© Copyright (c) The Ottawa Citizen

From: CLP News []
Sent: 24 May, 2013 15:17
To: ‘James Middleton’
Subject: RE: Powwr Grid interconnection

Dear Mr Middleton,

Thank you for your email to Mr Lancaster. We appreciate your interest in the energy subject which is important issue to all people in Hong Kong.

CLP is supportive to development of renewable energy (RE) projects while we put the highest priority to safety and technical compliance in our operations. For customers who wish to install their own RE facilities, we provide technical support to help them fulfill specified technical and safety requirements set by Electrical and Mechanical Services Department. Currently most of these projects are in small scale, and their connection to power grid is to ensure stable backup power supply purpose.

We also assess and discuss commercial, technical and operational impact for larger scale RE facilities, like the Government’s waste-to-energy projects, to connect to our grid. Meanwhile, CLP is still in discussion with the Government on such connection, and detail is not available yet.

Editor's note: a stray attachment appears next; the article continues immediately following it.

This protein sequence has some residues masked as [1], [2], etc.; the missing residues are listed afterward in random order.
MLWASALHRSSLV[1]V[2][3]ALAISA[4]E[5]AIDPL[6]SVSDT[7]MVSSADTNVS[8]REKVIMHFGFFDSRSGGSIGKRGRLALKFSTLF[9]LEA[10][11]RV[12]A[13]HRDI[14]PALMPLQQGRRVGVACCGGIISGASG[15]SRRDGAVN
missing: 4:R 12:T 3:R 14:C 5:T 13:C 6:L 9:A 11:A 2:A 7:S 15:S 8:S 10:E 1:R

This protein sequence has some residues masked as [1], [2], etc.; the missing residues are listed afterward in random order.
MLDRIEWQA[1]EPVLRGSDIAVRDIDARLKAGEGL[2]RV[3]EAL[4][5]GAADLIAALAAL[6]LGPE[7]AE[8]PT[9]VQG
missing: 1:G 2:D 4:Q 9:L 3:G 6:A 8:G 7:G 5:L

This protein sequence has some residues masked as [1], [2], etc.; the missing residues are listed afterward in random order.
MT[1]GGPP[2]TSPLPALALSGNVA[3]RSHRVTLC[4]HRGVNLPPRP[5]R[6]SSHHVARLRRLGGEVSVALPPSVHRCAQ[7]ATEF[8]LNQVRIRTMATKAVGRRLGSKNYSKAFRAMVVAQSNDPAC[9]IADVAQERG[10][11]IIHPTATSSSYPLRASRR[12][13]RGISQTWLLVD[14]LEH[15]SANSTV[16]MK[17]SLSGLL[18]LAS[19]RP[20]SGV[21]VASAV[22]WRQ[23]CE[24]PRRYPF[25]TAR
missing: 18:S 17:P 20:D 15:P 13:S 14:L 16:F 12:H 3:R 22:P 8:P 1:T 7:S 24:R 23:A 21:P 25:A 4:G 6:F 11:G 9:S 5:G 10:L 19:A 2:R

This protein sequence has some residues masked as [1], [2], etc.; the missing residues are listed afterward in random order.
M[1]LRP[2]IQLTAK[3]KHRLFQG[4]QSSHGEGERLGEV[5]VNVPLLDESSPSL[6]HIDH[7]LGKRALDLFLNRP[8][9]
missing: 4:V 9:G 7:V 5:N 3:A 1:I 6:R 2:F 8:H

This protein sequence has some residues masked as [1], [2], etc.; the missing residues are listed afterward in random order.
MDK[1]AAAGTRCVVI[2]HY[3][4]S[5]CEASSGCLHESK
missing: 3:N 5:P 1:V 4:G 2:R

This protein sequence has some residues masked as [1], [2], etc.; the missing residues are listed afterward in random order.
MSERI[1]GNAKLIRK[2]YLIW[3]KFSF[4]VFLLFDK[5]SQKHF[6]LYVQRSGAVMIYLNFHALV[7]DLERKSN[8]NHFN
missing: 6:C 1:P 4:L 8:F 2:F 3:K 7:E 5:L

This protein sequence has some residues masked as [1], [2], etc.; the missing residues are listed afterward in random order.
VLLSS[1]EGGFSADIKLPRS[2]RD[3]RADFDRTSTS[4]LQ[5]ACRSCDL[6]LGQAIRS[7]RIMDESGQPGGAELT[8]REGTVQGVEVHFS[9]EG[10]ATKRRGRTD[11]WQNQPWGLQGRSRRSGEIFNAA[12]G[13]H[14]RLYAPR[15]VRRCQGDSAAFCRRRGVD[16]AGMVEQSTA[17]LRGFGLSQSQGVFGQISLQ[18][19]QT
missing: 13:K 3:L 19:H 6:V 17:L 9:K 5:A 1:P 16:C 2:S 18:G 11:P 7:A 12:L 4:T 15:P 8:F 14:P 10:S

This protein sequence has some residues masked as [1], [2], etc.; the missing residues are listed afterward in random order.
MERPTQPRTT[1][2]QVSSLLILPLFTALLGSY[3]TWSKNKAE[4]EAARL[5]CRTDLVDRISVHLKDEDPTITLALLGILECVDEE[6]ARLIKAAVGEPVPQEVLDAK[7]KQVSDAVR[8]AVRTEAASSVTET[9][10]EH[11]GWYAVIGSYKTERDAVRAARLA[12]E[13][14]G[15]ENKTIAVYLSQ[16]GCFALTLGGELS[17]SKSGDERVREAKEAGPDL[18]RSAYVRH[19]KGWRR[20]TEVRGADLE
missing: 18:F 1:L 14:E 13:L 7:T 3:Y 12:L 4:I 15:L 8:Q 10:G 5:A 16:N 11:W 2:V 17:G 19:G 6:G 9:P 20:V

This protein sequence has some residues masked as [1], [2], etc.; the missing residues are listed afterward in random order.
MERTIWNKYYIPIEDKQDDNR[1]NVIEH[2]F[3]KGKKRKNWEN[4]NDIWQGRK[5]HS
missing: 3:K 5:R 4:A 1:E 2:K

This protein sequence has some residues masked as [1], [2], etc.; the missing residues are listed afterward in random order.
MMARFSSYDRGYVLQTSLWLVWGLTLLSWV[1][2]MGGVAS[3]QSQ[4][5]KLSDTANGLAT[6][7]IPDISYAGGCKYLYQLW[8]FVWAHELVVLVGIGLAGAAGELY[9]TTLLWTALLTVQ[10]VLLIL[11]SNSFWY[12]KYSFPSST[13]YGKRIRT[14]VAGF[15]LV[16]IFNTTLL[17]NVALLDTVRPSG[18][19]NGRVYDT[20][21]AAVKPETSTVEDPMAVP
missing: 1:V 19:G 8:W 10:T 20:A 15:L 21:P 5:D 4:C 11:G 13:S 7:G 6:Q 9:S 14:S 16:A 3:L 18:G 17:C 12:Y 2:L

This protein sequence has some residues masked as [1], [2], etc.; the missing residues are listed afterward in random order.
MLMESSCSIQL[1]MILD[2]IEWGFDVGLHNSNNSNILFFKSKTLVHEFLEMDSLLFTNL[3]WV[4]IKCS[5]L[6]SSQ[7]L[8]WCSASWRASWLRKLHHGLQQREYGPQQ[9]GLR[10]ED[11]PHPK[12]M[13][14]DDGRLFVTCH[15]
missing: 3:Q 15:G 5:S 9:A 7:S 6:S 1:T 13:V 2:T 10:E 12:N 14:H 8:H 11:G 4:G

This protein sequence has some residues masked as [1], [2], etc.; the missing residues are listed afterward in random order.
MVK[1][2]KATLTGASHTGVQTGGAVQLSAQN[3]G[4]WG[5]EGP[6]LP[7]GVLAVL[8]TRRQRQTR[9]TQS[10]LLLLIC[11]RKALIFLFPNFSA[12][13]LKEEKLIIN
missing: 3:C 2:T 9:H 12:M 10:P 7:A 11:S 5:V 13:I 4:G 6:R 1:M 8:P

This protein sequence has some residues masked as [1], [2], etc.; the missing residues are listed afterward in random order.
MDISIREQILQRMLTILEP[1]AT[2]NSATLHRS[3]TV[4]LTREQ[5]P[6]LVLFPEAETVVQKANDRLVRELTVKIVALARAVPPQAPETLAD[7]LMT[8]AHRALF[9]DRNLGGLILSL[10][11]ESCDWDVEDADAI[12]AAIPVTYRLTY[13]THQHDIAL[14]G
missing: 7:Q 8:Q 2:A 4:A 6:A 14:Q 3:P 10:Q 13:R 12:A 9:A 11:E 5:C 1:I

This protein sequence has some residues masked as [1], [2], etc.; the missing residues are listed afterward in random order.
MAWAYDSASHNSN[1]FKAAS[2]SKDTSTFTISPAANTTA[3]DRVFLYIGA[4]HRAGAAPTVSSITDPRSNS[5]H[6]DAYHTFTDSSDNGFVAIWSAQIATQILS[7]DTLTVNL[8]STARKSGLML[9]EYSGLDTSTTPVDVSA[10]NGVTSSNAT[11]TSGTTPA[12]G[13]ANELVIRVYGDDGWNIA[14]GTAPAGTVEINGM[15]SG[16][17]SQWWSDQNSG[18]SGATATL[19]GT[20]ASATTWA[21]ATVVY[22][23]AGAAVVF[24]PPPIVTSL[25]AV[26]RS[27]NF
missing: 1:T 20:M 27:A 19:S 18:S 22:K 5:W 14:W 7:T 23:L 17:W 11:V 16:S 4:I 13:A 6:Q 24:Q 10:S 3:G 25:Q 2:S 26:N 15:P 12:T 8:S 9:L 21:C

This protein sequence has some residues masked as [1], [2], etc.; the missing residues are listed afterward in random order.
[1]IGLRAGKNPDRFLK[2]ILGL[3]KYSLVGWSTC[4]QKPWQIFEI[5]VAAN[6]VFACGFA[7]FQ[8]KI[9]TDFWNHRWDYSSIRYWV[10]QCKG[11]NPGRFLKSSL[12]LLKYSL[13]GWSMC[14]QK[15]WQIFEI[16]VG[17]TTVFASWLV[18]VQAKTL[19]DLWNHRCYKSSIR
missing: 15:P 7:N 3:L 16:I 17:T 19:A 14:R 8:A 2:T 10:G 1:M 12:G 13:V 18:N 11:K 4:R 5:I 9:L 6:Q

We appreciate views from stakeholders. Should you have any opinion on energy issues, you are most welcome to share with us.

Public Affairs Department
CLP Power

From: James Middleton []
Sent: Wednesday, May 08, 2013 4:42 PM
To: CLP News
Subject: FW: Powwr Grid interconnection

Attention Mr Richard Lancaster CLP

Dear Mr Lancaster,

Yesterday our ENB staged a public forum where they presented experts on incineration from various countries.

Each one had the same theme : the WtE systems generate electricity, in this case perhaps 50 Mw.

They seemed unaware that CLP and HK Electric have their own contractual agreements with Government regarding electricity supply here.

When we queried Elvis Au of ENB on how they sought permission to connect to the local grid his reply was ‘ we will tell them we will do it”.

Legally is there any way they can force this incinerator generated power onto you or your HK Island competitors ?

If not, what would your response be to such an interconnection into the power grid ?

Kind regards,

James Middleton